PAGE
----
Planning a tour of any wine country region can be easy or complicated, and a checklist can be as simple as: 1. Make hotel reservations. 2. Use the spit bucket. 3. Get winery tasting room hours.
However, to do things right and maximize your experience, there are a handful of things that you may want to consider (not including making appointments for every winery stop, which usually aren't required). It takes a bit more planning, but it can result in a far more complete and rewarding tour. And once you use this before-you-leave checklist, you may wish to employ a similar strategy for other trips, even those not wine-related.
1. Once the trip is planned and you know which wineries you want to tour, draw a small map of which wineries you've targeted, plan to drive to the farthest one from where you will spend the night. The idea is to start your tour in the least populated tasting room, preferably the farthest from a major population base. (Most people start at the first stop on the road.)
2. Bring along a small notebook on which to write down vital details of the wines you taste. This allows you to research getting some of the wines later. (Also, if you're going to buy wine, it might be helpful to bring along a white foam wine carrier in which to keep your purchases - cars can get pretty hot).
3. Plan to do no more than four wineries a day, so you can spend enough time learning details of those you see.
4. Food. This is the biggie and a step not to ignore since ingesting alcohol can be slightly debilitating; drivers especially should be ultra-cautious about impairment. And the best way to gird up for a day of winery touring is with a sound strategy.
At the forefront of this is food. Consuming any alcoholic beverages on an empty stomach is a recipe for trouble, and thus eating becomes a part of the trip's most vital planning.
Those for whom any meal is a joy may think this edict not a very difficult one to follow, but those who are on a strict diet should also think about how the wine-trip eating regimen may call for a slight alteration in the typical dining schedule.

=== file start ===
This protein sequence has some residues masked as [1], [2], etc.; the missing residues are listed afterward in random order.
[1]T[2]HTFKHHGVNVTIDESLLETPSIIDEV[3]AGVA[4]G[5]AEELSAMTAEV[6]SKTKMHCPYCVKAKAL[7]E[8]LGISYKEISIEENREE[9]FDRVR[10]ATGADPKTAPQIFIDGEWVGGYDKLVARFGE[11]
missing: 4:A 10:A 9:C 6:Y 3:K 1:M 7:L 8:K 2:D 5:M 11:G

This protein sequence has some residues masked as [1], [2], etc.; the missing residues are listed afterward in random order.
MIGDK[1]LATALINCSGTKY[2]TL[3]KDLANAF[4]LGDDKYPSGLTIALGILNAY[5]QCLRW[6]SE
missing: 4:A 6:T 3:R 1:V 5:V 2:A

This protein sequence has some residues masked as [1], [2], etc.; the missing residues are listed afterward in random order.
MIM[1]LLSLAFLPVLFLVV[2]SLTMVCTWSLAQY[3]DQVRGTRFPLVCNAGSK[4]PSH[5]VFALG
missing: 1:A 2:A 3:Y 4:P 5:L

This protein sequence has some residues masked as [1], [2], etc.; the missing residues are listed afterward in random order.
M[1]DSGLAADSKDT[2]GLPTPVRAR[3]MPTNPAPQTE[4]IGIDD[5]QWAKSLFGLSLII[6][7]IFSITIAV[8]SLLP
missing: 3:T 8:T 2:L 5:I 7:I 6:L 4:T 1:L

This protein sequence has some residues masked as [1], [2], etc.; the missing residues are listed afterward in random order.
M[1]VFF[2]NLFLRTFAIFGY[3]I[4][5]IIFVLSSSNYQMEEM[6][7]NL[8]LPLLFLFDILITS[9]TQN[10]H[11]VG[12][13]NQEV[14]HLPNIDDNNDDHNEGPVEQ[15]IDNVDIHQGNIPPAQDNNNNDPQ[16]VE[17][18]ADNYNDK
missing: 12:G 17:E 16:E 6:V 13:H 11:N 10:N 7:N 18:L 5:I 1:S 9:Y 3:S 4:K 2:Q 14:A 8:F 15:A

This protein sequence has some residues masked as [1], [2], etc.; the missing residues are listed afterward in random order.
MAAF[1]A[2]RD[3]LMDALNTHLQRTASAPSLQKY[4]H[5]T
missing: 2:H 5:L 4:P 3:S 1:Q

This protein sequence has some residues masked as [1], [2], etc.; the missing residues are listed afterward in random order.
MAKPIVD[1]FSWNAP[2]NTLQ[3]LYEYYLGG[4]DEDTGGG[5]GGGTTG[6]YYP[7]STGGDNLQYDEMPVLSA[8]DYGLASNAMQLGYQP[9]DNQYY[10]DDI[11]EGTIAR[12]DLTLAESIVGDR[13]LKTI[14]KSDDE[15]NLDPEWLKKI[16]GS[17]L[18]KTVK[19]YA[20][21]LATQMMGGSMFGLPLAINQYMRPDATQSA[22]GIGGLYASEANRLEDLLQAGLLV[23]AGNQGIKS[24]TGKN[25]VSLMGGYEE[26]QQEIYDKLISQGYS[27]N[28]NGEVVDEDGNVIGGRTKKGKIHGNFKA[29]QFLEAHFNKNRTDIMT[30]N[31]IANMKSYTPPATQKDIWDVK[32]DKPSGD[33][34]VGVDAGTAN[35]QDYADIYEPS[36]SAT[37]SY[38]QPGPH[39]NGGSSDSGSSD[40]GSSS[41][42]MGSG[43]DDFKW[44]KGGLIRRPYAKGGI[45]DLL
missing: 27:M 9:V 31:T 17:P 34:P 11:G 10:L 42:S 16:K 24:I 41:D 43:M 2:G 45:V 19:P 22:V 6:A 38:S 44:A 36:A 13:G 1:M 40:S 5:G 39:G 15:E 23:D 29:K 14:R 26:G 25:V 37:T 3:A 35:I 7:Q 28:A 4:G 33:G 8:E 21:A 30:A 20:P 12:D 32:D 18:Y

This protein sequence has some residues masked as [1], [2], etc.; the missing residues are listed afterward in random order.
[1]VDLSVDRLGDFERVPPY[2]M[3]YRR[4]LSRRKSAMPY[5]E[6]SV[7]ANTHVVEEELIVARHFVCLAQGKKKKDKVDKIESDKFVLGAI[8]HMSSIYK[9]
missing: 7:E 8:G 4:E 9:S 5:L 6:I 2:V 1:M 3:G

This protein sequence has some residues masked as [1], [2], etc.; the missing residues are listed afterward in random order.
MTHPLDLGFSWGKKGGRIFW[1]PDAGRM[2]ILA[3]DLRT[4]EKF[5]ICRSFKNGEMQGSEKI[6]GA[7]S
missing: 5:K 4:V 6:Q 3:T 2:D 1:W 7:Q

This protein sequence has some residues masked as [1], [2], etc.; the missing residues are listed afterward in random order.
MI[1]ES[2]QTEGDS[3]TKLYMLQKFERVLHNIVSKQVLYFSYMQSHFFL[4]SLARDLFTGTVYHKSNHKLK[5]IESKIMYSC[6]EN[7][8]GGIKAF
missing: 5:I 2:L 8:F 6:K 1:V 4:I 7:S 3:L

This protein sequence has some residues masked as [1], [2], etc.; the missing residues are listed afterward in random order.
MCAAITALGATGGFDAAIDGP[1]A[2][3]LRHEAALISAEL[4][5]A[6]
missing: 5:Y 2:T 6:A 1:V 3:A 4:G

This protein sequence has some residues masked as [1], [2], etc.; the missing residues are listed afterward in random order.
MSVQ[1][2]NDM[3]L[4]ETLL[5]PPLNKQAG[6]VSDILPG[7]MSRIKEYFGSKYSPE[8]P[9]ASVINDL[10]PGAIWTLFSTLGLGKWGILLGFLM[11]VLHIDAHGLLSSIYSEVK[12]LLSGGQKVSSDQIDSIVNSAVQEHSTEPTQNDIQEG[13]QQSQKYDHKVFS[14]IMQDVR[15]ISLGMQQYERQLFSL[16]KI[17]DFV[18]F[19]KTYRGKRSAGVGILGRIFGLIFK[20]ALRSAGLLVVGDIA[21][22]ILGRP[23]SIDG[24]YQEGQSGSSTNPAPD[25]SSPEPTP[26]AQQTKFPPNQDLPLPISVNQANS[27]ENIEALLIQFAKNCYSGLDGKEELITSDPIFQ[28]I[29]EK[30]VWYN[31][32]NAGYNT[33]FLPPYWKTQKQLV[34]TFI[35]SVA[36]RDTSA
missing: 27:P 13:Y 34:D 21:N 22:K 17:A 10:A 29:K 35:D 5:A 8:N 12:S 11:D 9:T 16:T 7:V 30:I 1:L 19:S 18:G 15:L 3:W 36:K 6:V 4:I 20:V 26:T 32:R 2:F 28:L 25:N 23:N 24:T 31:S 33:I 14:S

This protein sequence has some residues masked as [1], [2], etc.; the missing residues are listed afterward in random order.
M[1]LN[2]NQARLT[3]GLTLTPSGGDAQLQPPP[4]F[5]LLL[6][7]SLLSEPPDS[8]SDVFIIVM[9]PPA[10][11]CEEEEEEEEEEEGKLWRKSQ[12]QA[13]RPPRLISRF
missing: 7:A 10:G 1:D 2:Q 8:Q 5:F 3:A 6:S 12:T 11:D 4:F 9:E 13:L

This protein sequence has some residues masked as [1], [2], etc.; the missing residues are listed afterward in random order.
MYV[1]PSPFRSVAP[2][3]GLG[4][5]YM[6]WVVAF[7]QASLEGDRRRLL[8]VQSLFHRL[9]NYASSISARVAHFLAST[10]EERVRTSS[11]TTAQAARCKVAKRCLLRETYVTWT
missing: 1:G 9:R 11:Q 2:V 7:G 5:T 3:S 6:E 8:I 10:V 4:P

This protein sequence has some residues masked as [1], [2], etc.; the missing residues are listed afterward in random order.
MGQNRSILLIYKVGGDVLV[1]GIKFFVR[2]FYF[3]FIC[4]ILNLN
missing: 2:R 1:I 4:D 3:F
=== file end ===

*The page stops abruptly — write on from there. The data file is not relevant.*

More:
To start planning for this, we first look at breakfast. And rule No. 1 here is "Don't skip breakfast." And its corollary is "Eat hearty." The typical French breakfast of a croissant and an espresso has no place on a wine country tour. The impact of a 10 a.m. wine tasting on that sort of "food" is preparing for disaster.
Breakfast should be relatively complete in terms of three main basic ingredients, with carbohydrates up there in terms of alcohol-protective substances. Look also at proteins and fats, which also "trap" alcohol and slow processing in the body.
Eggs with bacon and pancakes or biscuits are a good way to start, but any other combination of foods that offers protection from alcohol buildup is a good idea. And any sort of food (coffee shop to gourmet buffet) is OK.
But I suspect that a majority of those who are reading this are just not into mundane food, so chain diners may not be an option. To get quality meals (breakfast and lunch), I have developed a strategy that works well to increase the chances of getting a great meal.
The day or two before you are seeking places to dine, go on the Internet and search for a respected local coffee roasting company. Call the roaster and ask if it can recommend a cafe that uses its coffee for its diners. Restaurants that carry a local roaster's coffee (as opposed to large commercial brands) likely also care about other quality ingredients. And where quality ingredients are served, it's more likely that you'll find a slightly upgraded level of food.
Among the roasters in the Seattle-Woodinville area are Java to Go, 425-483-9042; Common Ground, 425-844-9751; Zoka Coffee Roasters, 206-217-5519; and Fonte Coffee Roaster, 646-512-5162.
As for dinner, for us that is usually linked to what sort of lunch you have. And for lunch in wine country, we usually try to invert our meals, less for lunch than at breakfast, and a light dinner.
The reason is easy to see: When touring wine country, the majority of the wine you'll be having will be in the middle of the day, and to consume a lot at dinner simply isn't as healthful.
In a normal day, most people will consumer two to three glasses of wine at dinner, but that follows a mid-day regimen that included perhaps a glass. It's best to reverse the formula when in tasting rooms all day.
Finally, one of the sanest suggestions of all: When touring wine country to evaluate various wines, consume at least as much water as you do wine. Every ounce of wine should be accompanied by an equal amount of water to hydrate the body. Not only does it help to deal with the alcohol itself, but it also keeps the brain clear enough to take cogent notes.
I enjoy wine country touring when I can try different wines and offerings that are available only at the tasting room. What fascinates me more than $100 bottles of Chardonnay are wines that display the passion of the wine maker, even if the grapes are obscure.